Conversion Rate Optimization (CRO): Calculations, Measurements & Best Practices

Lorraine Ryshin

March 4, 2019 | 8 min read

Conversion rate is the KPI of all KPIs. It directly impacts a company’s pipeline and revenues making it the most important metric for most digital marketers and their businesses. But it turns out only about 22% of businesses are satisfied with their conversion rates according to MarketingExperiments. 

And that’s where conversion rate optimization comes to play… In this post, we’ll teach you the basics of CRO: From what a conversion is and how it’s calculated, to what makes a good conversion rate and industry benchmarks.

 

What is Conversion Rate Optimization?


Conversion rate optimization (CRO) is the practice of increasing the percentage of people who take the desired action on your site. This conversion could be anything from making a purchase or adding an item to cart to signing up for a newsletter or filling out a form.  

But a “conversion” doesn’t mean the same thing for everyone. Depending on your business and industry, conversion rate optimization means increasing the number of people making a purchase on your eCommerce site or boosting credit card application form fills on a banking site. 

In simple terms, conversion rate is the rate at which conversions occur on a website, mobile site, or app.

How to measure conversion rate

The conversion rate is precisely the number of times visitors take the desired action on your site, divided by the total site traffic, the result of which is multiplied by 100 to create a percentage.

 

CONVERSION RATE %  = TOTAL GOAL COMPLETIONS X 100
TOTAL WEBSITE VISITS


This formula applies to various types of conversion, including eCommerce conversions (most often a purchase) and sign-up conversions (webinars, ebook downloads, etc).

What is a good Conversion Rate?

Generally, a “good” conversion rate constitutes a percentage that is higher than the average. Averages can vary greatly from one industry to the next, and from one device to another.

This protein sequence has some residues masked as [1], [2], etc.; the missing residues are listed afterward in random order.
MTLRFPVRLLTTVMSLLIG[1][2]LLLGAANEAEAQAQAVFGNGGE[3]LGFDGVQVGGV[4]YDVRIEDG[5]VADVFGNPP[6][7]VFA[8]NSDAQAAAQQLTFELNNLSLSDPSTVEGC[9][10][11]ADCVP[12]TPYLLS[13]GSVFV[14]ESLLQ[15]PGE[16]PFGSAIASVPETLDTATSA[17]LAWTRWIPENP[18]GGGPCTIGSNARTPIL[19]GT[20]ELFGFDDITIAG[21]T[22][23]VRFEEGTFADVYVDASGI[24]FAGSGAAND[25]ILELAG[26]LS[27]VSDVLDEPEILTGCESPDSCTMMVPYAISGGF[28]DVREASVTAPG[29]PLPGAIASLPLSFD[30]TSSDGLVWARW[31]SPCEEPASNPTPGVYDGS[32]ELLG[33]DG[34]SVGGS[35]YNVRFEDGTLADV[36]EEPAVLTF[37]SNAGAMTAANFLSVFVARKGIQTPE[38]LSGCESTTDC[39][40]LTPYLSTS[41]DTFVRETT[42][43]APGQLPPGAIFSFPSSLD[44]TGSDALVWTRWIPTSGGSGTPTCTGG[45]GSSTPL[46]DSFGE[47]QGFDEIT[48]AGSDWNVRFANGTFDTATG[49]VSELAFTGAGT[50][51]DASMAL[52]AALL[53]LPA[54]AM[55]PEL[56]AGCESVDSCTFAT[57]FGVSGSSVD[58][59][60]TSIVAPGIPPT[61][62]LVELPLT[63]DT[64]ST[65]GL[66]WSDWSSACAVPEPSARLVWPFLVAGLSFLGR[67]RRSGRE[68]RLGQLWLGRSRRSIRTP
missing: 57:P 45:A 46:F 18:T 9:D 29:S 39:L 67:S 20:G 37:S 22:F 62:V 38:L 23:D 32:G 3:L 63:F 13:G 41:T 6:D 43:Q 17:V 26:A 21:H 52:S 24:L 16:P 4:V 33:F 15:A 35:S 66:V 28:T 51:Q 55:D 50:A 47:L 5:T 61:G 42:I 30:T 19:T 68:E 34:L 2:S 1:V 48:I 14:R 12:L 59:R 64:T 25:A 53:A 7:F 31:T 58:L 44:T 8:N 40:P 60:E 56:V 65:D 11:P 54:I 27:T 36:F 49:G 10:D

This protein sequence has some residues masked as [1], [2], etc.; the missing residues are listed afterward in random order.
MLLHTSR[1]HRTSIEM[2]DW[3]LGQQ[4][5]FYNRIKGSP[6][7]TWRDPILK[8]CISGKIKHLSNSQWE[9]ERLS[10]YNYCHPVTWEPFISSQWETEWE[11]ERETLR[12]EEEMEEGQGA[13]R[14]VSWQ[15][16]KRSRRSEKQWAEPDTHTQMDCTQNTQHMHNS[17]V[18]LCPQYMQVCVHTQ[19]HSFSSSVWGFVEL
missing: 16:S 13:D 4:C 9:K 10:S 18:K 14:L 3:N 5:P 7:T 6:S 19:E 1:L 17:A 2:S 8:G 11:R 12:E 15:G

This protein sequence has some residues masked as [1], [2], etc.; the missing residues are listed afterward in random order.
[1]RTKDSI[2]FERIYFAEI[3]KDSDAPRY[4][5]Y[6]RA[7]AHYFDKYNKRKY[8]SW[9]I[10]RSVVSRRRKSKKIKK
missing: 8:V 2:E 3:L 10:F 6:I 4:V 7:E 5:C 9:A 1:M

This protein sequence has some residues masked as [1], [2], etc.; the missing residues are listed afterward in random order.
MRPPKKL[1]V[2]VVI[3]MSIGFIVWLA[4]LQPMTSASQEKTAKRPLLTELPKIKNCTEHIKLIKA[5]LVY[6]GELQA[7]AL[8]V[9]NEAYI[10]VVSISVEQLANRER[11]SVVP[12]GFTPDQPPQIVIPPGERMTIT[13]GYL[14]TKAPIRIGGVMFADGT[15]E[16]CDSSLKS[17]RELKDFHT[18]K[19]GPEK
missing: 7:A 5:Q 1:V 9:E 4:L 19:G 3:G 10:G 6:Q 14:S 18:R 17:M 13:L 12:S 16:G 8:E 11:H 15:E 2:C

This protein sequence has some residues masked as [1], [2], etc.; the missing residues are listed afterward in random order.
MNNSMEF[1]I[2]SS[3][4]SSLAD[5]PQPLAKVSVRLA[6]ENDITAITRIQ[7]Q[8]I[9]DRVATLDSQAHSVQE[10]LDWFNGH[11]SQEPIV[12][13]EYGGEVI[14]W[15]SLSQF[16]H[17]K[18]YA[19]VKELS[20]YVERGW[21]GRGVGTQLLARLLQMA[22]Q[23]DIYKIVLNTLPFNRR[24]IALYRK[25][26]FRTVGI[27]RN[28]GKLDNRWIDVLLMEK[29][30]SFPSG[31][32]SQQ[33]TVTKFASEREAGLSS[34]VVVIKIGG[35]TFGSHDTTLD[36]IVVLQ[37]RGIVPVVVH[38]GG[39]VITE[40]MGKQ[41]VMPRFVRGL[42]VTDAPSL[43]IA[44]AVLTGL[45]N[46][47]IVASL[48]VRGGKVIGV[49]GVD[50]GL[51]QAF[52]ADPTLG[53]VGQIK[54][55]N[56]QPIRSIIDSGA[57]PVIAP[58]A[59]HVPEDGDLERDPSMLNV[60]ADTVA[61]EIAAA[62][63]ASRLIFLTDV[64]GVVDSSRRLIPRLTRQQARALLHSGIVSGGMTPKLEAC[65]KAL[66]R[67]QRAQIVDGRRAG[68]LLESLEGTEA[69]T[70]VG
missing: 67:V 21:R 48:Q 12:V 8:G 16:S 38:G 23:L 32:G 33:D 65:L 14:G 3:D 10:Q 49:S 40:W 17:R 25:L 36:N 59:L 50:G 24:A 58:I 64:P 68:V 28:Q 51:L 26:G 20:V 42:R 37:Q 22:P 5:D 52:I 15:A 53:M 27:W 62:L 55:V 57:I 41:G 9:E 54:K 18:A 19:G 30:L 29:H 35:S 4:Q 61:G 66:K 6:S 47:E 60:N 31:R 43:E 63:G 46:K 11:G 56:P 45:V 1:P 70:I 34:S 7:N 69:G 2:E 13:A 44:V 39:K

We recently analyzed 46+ billion web sessions on 3,800+ global websites to determine average conversion rates for 14 different industries. From travel, B2B, and financial services to fashion, beauty, and luxury—we’ve analyzed it all.

Our data revealed that conversions have increased across all industries —jumping from 1.8% in 2020 to 2.3% in 2022. That’s a 28% increase! These rates differ across each industry, ranging from a low of 0.4% in the telecom industry to a high of 6.8% in both the pharmaceutical and grocery industries. 

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The average conversion rate per industry in 2022

Category Avg. Conversion Rate
Automotive 0.7%
B2B 0.6%
Consumer Electronics 1.4%
Energy 0.1%
Fashion 3.3%
Financial Services 0.2%
Grocery 6.8%
Health & Beauty 3.9%
Home Goods & Furnishings 2.8%
Luxury 1.1%
Media 0.4%
Pharmaceuticals 6.8%
Telecoms 0.5%
Travel & Hospitality 3.9%


Mobile vs Desktop 

Overall, mobile conversion rates still have a way to go to catch up with desktop averages, highlighting the need for a stronger CRO strategy for mobile.

Device Avg. Conversion Rate
Desktop 3.0%
Mobile 1.6%

If you’re in a sector where the majority of your conversions come from desktop, try offering your mobile users the option to complete their purchase on desktop (such as allowing them to save items to their account basket on mobile to finish on desktop).

Users love to browse quickly on mobile devices but could be put off by having to fill in more complicated delivery and payment information. Giving them the option to switch will help increase your conversion rate and customer satisfaction (and retention!). 

Although some of these rates may seem unfeasible, especially to those who are new to CRO, it is healthy to aim higher, and with the tools available to digital marketing teams today (analytics platforms, personalization engines, etc) the sky is the limit.


How do you optimize conversion rate?

There is no one size fits all solution to optimizing your website conversions, because it really depends on your industry and your customers. However, there are multiple tips and tricks that you can follow in order to optimize your conversion rate. Check out a few of our faves:

 

1. Remove any friction points on your website


You might have the most attractive offer on the market and the most fascinating content, but your efforts won’t go far unless the user experience matches the expectations of your visitors. 

That’s why removing friction in your experience is key to improving conversions. Why not try the following: 

  • Drastically reduce the number of steps in your checkout process
  • Create personalized, visible, and accessible CTAs with clear messaging  (personalized CTAs convert 202% better than default versions according to Hubspot)